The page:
Fourteen-year-old Elizabeth Smart was kidnapped from her family home in a middle class suburb of Salt Lake City on June 5, 2002. While she and the rest of her family slept, her abductor stood on two chairs beneath her bedroom window, cut through its fly screen and climbed into her room.
Once inside, he also accidentally also awoke Elizabeth's younger sister, Mary Katherine, but he persuaded both girls to stay silent by threatening them with a weapon. He then took Elizabeth away and disappeared into the woods behind her house. Mary Katherine was left to go and pass on to her parents the horrifying message that 'somebody's taken Elizabeth.'
The morning after the abduction Elizabeth's family held a press conference to publicise Elizabeth's plight and within hours upwards of 1,800 searchers were out looking for her. No leads were found, however, and soon the police were reduced to interviewing Elizabeth's own father, Ed, and her uncles.
The brothers cleared their names. All leads were dead, until, 'miraculously' as Ed insists, Mary Katherine realised who it was that had broken into her and her sister's room.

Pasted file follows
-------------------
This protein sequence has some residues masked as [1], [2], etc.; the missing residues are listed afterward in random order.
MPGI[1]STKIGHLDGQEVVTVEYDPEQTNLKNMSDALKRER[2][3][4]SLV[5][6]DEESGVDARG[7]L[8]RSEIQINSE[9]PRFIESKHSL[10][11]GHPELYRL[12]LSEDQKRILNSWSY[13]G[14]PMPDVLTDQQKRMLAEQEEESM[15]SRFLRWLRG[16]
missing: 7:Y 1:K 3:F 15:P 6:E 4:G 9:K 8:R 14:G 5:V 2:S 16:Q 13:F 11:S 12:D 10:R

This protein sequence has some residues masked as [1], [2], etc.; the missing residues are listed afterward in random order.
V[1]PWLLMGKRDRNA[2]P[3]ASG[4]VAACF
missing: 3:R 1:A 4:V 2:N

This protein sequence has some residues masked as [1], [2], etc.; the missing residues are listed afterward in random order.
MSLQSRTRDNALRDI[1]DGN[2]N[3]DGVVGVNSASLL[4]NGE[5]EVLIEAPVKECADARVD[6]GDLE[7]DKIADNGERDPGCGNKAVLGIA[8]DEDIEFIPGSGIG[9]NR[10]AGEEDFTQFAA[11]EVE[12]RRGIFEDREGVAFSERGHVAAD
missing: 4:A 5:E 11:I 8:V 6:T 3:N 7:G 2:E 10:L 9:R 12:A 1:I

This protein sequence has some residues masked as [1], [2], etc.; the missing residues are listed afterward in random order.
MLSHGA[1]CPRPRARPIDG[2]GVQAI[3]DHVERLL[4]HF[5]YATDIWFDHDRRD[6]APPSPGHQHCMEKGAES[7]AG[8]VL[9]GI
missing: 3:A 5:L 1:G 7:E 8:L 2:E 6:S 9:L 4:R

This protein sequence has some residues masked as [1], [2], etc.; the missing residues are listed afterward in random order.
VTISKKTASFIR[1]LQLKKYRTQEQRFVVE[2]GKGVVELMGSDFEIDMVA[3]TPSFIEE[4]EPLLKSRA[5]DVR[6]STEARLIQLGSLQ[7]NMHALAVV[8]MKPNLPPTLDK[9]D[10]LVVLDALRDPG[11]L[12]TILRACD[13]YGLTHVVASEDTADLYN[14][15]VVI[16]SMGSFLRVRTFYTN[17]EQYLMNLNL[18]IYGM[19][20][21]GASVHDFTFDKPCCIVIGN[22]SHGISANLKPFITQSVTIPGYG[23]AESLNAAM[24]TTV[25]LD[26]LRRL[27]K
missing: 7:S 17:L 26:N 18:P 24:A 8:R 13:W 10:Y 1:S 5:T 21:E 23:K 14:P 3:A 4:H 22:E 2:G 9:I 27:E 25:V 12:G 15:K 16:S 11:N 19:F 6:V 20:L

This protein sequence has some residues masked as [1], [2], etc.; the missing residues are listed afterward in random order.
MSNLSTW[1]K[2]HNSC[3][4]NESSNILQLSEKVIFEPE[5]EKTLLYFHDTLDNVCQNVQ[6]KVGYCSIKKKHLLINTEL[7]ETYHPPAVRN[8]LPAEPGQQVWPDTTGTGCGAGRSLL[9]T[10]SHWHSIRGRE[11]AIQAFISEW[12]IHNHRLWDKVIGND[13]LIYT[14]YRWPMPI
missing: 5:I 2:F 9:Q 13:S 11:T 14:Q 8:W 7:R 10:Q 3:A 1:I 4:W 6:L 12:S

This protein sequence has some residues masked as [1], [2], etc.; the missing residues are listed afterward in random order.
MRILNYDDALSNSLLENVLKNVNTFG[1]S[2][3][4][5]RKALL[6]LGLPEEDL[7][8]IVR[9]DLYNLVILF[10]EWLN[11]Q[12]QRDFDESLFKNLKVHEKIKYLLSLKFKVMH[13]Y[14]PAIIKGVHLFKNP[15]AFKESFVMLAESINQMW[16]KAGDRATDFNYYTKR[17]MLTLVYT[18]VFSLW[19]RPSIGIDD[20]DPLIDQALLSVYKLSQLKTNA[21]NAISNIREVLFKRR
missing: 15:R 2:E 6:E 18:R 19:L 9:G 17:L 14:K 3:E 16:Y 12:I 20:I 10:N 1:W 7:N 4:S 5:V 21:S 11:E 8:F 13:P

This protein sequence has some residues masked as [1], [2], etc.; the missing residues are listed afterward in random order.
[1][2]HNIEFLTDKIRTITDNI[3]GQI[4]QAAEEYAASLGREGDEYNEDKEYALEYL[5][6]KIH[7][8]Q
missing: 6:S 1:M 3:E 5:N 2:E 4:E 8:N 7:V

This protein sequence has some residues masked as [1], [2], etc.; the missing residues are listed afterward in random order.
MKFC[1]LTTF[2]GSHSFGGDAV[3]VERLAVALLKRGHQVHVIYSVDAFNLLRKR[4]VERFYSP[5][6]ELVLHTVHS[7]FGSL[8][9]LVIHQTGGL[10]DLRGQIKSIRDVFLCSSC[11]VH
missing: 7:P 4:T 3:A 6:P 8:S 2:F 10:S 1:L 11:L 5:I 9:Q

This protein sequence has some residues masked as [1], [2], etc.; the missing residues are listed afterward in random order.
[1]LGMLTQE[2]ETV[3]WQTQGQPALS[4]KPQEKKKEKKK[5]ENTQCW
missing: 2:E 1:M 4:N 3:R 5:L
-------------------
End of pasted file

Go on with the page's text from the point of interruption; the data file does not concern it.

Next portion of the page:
The young girl had always said that she recognised her sister's abductor's voice, but only remembered who it was when the memory came to her in a flash as she read through the Guinness Book of Records. It was 'Emmanuel' a man who had been in the house a few months ago to help Ed carry out some DIY.
The man going under the name of Emmanuel turned out to be a robe-wearing Mormon extremist. Accompanied by his wife, also robed and with her face covered by a veil, he raped Elizabeth, convinced her to obey his every whim (generally with dire threats against her family), and dragged her halfway across America and back, living in dried-up river beds, begging for food and haranguing strangers with bizarre religious diatribes.
The documentary becomes a gripping story of cat and mouse as the rest of the Smart family try to persuade the police to track down Emmanuel and bring him to the attention of the public.
However, it also inadvertently raises some troubling issues. The same faith that drove Emmanuel to such insane cruelty and gave him the justification he needed to live in polygamy is also proclaimed by the Smart family as their salvation: their staff during the dark days of Elizabeth's disappearance and the unifying force that motivated the local community to support them. So, is their religion the cause of their trouble or the solution? Or indeed, both?
Equally interesting is the final section of the film. Most of the interviews were recorded in March 2003, after Elizabeth's astonishing return, but the filmmakers went back as she approached the end of her teenage years to see how she and her family are coping, not just with what happened to them, but with the accompanying pressures of fame and celebrity.